SACRAMENTO, Calif. (AP) — Gov. Jerry Brown's initiative to raise taxes received top billing on the November ballot just hours after a judge rejected a challenge from a competing measure Monday.
Sacramento County Superior Court Judge Michael Kenny denied a request from the Our Children, Our Future campaign to stop the secretary of state from placing the Democratic governor's tax measure atop the ballot.
As a result, the secretary of state proceeded with numbering the 11 measures — 10 initiatives and one referendum — on the November statewide ballot.
Brown's proposal to temporarily increase the state sales tax and income tax for incomes over $250,000 a year will appear first, as Proposition 30. The competing tax measure to fund public schools is Proposition 38.
Monday's decision remains on appeal from anti-tax advocates.
The legal wrangling began after Democratic lawmakers passed a bill that moved bond measures and constitutional amendments such as Brown's to the top of the ballot in November, when voters will confront a barrage of questions.
Along with raising taxes, voters will be asked about ending executions, limiting lifetime sentences for career criminals and restricting political contributions.
Brown said Monday that his ballot measure is "so important that it deserves the dignity of being ranked with other constitutional measures and bond issues" because it fundamentally changes state operations.
A constitutional amendment aimed at changing the way state government manages its budget is second as Proposition 31. It is promoted by the bipartisan group California Forward.
Attorneys for the Our Children, Our Future campaign argued in court that their initiative should have been ahead of Brown because proponents had turned in signatures earlier than Brown's campaign. Kenny ruled that elections officials in Los Angeles County did not act improperly in certifying both measures at the same time.
Our Children, Our Future, funded by wealthy Los Angeles civil rights attorney Molly Munger, decided not to appeal the ruling.
"We're moving on," spokesman Nathan Ballard said in a statement. "No matter where we end up on the ballot, the fact remains that our measure will reboot California's public schools by sending $10 billion a year into a separate trust fund for education that can't be touched by the governor or the Legislature."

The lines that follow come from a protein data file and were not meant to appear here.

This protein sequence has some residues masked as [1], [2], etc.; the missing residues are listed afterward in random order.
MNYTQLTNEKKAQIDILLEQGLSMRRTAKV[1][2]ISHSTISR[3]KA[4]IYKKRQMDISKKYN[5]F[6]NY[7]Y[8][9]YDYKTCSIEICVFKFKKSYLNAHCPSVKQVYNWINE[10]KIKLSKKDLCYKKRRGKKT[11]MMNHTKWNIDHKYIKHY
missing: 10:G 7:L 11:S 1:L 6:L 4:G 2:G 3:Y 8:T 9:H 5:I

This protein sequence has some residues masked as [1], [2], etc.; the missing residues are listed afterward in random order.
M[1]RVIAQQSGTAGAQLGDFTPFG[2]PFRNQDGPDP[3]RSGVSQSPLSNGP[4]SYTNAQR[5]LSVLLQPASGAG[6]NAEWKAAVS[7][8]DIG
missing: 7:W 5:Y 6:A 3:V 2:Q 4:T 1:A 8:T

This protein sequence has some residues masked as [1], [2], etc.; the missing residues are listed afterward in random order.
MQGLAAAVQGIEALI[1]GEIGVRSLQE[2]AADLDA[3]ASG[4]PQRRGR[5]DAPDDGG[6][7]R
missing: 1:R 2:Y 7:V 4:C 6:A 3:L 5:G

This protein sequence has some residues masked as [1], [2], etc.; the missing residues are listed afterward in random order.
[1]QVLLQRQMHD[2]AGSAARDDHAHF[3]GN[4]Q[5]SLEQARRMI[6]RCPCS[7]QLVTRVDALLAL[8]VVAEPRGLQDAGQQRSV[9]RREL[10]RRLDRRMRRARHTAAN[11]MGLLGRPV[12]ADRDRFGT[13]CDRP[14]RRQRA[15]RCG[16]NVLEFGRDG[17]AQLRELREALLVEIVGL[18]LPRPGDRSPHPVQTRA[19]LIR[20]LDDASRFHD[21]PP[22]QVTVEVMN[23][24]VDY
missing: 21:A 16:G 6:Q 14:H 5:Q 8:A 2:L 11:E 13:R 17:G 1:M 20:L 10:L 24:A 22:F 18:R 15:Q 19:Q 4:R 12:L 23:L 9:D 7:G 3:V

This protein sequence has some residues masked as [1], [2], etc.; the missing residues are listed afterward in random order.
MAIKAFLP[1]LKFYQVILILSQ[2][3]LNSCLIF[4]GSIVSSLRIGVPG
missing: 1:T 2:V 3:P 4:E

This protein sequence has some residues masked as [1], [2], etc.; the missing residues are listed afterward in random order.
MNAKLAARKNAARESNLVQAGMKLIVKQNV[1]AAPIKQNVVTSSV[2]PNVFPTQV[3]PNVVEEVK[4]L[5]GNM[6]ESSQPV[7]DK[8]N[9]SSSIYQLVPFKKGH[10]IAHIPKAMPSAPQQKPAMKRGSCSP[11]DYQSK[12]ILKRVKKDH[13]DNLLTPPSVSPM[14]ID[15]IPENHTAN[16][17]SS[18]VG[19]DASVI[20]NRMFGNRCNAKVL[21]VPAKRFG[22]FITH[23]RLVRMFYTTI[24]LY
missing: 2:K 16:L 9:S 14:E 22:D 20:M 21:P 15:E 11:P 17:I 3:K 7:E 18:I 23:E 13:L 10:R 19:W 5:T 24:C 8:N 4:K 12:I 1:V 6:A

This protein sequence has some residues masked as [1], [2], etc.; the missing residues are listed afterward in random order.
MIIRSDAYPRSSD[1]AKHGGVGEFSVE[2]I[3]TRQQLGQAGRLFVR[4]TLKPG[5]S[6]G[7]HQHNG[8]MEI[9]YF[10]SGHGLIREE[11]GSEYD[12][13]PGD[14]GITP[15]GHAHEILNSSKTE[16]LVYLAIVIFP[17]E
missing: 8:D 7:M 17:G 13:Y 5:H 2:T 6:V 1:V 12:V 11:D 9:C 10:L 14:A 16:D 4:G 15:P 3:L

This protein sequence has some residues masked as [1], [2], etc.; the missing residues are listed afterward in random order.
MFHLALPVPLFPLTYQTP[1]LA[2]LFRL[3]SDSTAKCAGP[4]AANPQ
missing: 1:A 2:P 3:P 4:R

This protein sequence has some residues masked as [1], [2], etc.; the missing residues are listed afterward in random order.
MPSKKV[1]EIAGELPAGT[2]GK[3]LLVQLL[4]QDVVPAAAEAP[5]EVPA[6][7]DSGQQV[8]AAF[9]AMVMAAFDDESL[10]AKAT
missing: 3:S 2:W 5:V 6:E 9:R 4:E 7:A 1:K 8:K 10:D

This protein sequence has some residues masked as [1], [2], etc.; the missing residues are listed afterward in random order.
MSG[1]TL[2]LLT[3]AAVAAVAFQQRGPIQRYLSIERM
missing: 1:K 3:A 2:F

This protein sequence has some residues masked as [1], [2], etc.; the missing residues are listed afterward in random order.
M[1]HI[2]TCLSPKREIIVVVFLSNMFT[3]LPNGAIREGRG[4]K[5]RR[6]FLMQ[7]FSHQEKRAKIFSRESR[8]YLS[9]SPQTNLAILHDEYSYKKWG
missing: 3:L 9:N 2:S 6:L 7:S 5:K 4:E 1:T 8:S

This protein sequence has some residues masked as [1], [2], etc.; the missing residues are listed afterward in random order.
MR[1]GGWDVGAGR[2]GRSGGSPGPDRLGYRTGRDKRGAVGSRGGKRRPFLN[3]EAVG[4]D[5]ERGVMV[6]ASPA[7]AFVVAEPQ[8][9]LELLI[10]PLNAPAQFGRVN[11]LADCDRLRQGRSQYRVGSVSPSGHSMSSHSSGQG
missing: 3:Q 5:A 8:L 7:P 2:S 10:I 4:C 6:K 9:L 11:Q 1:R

Brown called the lawsuit "totally frivolous" and said he hopes taxpayers will choose to fund schools and universities through his measure.
"It's old-style politics where you try to take $800-an-hour lawyers and try to bully people who are trying to do their jobs at the local and county levels," the governor said.
Monday's ruling drew an immediate appeal from the Howard Jarvis Taxpayers Association, an anti-tax group.
Jon Coupal, president of the association, claimed Democrats skirted an approval process that would have required at least some Republican votes to win top positioning for the governor's ballot measure. An appeal was filed Monday afternoon in the Third District Court of Appeal in Sacramento.
Coupal said the Our Children, Our Future campaign focused on procedural requirements for county election offices to certify a measure, not whether state lawmakers overstepped their authority.
"Gov. Brown and his tax-and-spend allies in the Legislature have, once again, perverted the integrity of California's election system law by giving his tax increase ballot preference," Coupal said in announcing the appeal.
Brown's campaign spokesman Dan Newman urged challengers to cease their "scorched-earth attack on the electoral process" and allow voters to decide this fall.
Brown's plan would raise the state sales tax and income tax for individuals with incomes over $250,000 a year, with the money going to the state budget, schools and public safety. His tax initiative would raise an estimated $8.5 billion in this fiscal year.
Munger's competing plan would raise income taxes for nearly all Californians, with most of the money going to public schools.
A recent Field Poll found 54 percent of respondents in favor of Brown's tax measure and 38 percent opposed. Voters were evenly split at 46 percent on Munger's initiative.
Associated Press writer Terry Collins in Oakland contributed to this report.